The device may utilize remote controlled self propulsion. The device is illustrated with 4 drive tracks 101. This system may be used to insert and to retract the device from the pipe. The liner supply umbilical may also be used for retracting the device from the pipe. The device requires only one access port into the pipe.

A prior art spraying apparatus traversing over a profile of as little as 0.50″ at one end of the apparatus can be compounded to as much as 2 inches at the other end. This results in a dramatic increase or a dramatic decrease in liner thickness in the radial areas during traversing over the profile. With the prior art devices, design calculations for soil load and or pressure containment are of little merit as the contractor cannot assure the client of consistent liner thickness. Current art is antiquated when it comes to maintaining proper shaft/dissipation device alignment in the center of any diameter. This is another reason for contractors being unable to predict liner thickness. Current art relies on fixed non adjusting shafting between carriage and dissipation devices which in turn relays any offset in the pipe to the dissipation device action.

The Applicant's spray device also incorporates mechanical components that allow accurate vertical and horizontal positioning of the spray head. See FIG. 2. These mechanical components include but are not limited to a scissor table 105 vertically centering the rotational spray head assembly 120 via proximity sensors or gyroscope. The spray nozzle 121, 123 is horizontally centered using the rotational table 108. The rotational table is adjustable to 90 in either horizontal direction of the centerline. This assures consistent liner thickness circumferentially through up to 90 bends and also straight run applications. The rotational table is a geared table that is driven by an electric motor or pneumatic motor. It is operated remotely via cctv camera by the operator when traversing through bends. The spray device also includes an adjustable angular table 107 with a pneumatic motor 106. The forward edge of the table can be elevated to a 45 angle to the back table edge. This movement elevates the spray head assembly and the fluid shaft in communication with the rotary union.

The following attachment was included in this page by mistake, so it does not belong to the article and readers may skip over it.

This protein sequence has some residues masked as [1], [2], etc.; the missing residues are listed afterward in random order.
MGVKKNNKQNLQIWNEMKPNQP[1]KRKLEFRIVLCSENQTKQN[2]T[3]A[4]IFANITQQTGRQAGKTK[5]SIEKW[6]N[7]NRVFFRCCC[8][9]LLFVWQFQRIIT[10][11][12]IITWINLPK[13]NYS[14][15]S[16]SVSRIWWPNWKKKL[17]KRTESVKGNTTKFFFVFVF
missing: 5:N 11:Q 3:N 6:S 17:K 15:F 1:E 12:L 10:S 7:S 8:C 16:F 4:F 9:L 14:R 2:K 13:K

The in situ pipe spray liner also includes a component further comprising the ball screw-electric servo motor that can line pipe, conduits, structures and passageways from horizontal through varying degrees to fully vertical. All fully vertical pipe is lined by traversing the robot reversely or in an upward path in the pipe segment. The shaft is then centered remotely just as it is in a horizontal pipe.